Readings, Talks & Workshops

The Amichai Windows AND THe Poetry of Yehuda Amichai

Panel discussion at book launch of “The Amichai Windows”

Rick’s artist book,  The Amichai Windows, is a work of art.

A limited edition of 18 Amichai poems in Hebrew and English, the work features collages of images from archives around the world, gold leaf, handmade curtains and papers, botanical tip-ons and replicas of Amichai’s own handwriting from the Beinecke Rare Book and Manuscript Library.

Reading the poetry of Yehuda Amichai, one of modern Israel’s leading Hebrew poets, is like taking a journey through Jerusalem as well as modern Jewish history. As part of his talk about Amichai, Rick will weave in images from his artist book and discuss the process of making it.

Born in Wurzburg, Germany, in 1924, Amichai emigrated with his family to pre-WWII Palestine, served in the Israeli defense forces in the 1948 War of Independence, studied Bible and Hebrew literature at Hebrew University and then became a teacher.

In his Hebrew poetry, Amichai often draws on his own personal experiences of war and love. When TLP founder Rick Black spent some time with him in Philadelphia, Amichai told him, “Love can not save you from war, but it can help you deal with the pain.”

The same could be said of reading his poetry. It’s a way to keep one’s emotional balance and sense of humor in the face of grief and loss.

Please let us know if you’d be interested in having a temporary exhibition, poetry reading or talk.

Audience: Libraries, university classes, Jewish, poetry and book art conferences, synagogues and community centers. Talk: 45 minutes/ Q & A: 15 – 30 minutes

Quite a moving, informative evening. . . we are so glad to have his artist book here at Yale. Nanette Stahl, Librarian for Judaic Studies, Yale University

The Middle East in 17 Syllables

Rick was a reporter in the Jerusalem bureau of The New York Times for three years. He covered the outbreak of the first Palestinian intifada in 1987, the Scud missile attacks in 1991,  other political and cultural issues. But he felt like he had to find a way to understand and relate to the situation outside of the world of journalism. Its narrow parameters forced him into an “off-the-shelf,” ready-made kind of writing.

Editors are not concerned about the olive tree that happened to be blown to smithereens in a suicide bombing. Rather, the facts of the story are what’s important: how many dead, who did it, why, where, etc.

In this talk, Rick discusses the ins and outs of daily reporting in Israel and why he decided to move in the direction of poetry and bookmaking. And, in particular, how he discovered the Japanese poetic form of haiku, which has enabled him to regain a balance and to come to accept life in all its complexity.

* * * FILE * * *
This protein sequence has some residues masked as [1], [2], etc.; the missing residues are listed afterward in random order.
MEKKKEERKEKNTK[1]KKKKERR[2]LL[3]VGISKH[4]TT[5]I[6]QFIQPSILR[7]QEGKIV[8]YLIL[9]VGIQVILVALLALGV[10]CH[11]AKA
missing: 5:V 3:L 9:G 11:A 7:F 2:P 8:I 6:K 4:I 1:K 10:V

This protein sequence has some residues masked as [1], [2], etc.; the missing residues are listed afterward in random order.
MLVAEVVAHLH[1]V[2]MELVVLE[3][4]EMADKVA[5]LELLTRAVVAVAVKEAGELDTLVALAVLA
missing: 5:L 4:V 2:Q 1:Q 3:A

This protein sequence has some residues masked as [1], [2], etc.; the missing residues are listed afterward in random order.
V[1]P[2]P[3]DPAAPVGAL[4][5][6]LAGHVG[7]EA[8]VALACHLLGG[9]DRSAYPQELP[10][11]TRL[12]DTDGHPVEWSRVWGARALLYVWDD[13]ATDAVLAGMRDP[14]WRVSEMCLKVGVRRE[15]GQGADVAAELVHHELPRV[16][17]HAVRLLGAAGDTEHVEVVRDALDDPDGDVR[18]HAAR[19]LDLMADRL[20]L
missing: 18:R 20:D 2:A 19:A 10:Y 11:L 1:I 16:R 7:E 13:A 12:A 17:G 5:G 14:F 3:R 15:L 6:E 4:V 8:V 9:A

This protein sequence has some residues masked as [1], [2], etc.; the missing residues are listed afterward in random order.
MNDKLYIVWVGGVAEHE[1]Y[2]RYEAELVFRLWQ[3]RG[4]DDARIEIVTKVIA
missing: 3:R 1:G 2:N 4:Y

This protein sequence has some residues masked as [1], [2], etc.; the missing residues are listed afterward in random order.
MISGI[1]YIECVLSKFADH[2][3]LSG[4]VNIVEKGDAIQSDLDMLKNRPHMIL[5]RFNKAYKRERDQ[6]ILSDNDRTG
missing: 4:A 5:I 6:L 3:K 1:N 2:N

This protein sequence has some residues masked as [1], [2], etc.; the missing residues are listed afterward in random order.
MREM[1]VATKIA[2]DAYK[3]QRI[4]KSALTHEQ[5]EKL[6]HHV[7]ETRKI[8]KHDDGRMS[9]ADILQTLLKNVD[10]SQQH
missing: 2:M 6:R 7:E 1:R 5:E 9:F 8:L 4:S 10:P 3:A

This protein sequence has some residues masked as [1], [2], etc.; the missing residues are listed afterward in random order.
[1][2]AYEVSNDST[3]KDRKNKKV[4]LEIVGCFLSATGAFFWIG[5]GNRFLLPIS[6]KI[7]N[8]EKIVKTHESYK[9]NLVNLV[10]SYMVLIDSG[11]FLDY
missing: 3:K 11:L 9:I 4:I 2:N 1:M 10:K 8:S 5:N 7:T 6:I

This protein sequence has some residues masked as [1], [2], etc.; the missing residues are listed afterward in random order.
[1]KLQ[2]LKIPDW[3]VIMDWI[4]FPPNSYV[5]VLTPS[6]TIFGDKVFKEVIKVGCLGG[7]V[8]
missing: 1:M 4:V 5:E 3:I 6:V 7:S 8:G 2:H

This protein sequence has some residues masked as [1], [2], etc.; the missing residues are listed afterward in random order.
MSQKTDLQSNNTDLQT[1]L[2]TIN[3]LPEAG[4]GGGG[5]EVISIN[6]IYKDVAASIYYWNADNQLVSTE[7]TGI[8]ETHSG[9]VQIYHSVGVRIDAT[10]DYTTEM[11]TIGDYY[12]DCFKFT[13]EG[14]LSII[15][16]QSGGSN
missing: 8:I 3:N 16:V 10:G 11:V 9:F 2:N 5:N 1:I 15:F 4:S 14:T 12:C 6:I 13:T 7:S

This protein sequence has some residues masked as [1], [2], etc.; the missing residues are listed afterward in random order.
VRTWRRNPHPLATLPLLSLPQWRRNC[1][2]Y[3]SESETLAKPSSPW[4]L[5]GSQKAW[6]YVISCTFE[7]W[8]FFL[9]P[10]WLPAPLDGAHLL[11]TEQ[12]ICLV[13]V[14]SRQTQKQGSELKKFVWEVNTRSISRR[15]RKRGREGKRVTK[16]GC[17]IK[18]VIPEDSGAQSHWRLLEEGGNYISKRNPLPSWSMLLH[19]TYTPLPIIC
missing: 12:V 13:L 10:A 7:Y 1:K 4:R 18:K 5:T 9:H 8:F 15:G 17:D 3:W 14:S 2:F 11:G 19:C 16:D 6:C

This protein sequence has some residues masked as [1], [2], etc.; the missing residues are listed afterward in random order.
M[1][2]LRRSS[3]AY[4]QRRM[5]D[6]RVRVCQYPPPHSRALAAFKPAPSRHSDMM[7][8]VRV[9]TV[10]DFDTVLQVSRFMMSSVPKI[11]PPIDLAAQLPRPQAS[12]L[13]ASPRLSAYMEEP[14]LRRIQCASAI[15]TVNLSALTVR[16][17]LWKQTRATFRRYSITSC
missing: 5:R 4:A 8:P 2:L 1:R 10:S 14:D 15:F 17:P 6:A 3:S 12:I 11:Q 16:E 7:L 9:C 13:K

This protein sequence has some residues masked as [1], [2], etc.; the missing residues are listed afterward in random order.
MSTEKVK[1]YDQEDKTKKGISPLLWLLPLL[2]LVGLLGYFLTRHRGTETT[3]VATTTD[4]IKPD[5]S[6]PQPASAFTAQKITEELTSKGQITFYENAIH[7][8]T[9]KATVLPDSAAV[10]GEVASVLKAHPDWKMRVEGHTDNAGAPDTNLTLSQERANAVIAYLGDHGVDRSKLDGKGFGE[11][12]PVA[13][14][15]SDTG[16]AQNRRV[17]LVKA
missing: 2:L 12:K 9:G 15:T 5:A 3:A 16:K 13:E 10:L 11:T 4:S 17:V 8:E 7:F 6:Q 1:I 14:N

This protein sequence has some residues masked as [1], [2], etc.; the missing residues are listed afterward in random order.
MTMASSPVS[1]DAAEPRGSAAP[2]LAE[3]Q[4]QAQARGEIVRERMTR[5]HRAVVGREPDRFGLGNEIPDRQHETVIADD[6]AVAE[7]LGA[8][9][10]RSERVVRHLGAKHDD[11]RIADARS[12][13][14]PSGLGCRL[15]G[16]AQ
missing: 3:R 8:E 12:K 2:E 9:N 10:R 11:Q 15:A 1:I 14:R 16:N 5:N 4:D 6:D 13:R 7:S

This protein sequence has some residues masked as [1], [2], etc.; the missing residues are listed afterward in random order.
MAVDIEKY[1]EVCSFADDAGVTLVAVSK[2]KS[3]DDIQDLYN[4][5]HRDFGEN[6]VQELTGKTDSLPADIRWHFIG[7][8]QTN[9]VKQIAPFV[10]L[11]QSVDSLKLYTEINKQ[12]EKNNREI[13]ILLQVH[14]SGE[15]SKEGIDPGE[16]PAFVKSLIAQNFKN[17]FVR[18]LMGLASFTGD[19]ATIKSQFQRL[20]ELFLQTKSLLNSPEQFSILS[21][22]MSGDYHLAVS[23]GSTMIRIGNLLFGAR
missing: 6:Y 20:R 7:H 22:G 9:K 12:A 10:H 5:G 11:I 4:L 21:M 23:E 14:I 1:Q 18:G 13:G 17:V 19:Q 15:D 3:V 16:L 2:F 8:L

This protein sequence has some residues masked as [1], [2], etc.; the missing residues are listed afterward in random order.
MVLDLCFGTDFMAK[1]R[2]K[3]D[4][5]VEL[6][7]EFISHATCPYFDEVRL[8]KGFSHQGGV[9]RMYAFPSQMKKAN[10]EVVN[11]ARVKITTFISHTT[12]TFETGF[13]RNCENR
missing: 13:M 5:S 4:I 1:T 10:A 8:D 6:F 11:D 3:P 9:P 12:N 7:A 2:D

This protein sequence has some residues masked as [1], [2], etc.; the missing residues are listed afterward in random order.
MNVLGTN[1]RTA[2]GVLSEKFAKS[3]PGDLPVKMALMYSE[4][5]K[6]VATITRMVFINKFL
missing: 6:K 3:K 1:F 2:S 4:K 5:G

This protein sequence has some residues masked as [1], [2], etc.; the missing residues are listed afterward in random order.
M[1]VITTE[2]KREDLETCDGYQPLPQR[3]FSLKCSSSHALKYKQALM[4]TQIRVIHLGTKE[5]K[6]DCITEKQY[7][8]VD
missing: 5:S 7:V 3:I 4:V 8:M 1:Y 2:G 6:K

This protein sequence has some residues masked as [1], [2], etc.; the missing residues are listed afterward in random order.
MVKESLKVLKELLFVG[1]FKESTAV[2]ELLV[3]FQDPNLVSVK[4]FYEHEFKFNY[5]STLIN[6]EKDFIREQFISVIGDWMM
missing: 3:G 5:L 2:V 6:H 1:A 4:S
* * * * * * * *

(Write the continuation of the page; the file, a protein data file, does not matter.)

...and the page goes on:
He will also discuss how he came to make Peace and War: A Collection of Haiku From Israel and will read from the collection in order to transport you to Israel and give you a sense of the complexities of daily life today.

Audience: Poetry conferences and centers, synagogues and churches, Hillel and Hadassah groups, community centers. Talk: 30 minutes/ Q & A: 15 minutes

As Rick read poems from his book and shared how the writing of his poems ran parallel to his role as a journalist, a kind of hush came over the room and people were moved to spaces that are hard to describe. Charlene Monahan Spearen, Associate Director, South Carolina Poetry Initiative


Telling Our Stories: A Memory to Memoirs Workshop

Everyone has a story to tell, whether you are 94-years-old or 39-years-old. Sometimes, these stories take the form of fiction, other times poetry. We will do a handful of exercises aimed at increasing one’s awareness of past experiences, decide what form is the best for you and then share them with others. You might want to recount your memoirs in the first person, or capture specific memories in the form of a haiku poem.

Audience: Synagogues and churches, nursing homes and elder day-care programs, women’s and men’s groups. Workshop: Limited usually to a maximum of a dozen people. Time: 1 – 2 hours

Rick Black is a splendid teacher – generous, honest and always thoughtful. Kwame Dawes, Editor-in-Chief, Prairie Schooner

Haiku Workshop For Adults

In this workshop for adults, we try to slow down in order to become more aware of the world around us and savor our experiences. We’ll read a handful of poems by Japanese and American haiku masters, do exercises aimed at increasing our sensitivity to the world around us, and go for a short ginkgo (a walk whose specific purpose is to write haiku). To conclude, participants are invited to share their poems over refreshments.

Audience: Library programs, university classes, nursing homes and elder day-care programs, women’s and men’s groups, community centers. Workshop: Limited usually to a maximum of a dozen people. Time: 1 – 2 hours

I really enjoyed Rick’s expert and compassionate facilitation. He did an outstanding job with the workshop. Peter Krok, Humanities Director, Manayunk-Roxborough Arts Center

Haiku Workshop For Teens

Same program as for adults except that it is geared to teens.

Audience: High schools, library programs, teen recreation centers. Workshop: Limited usually to a maximum of a dozen people. Time: 1 – 2 hours

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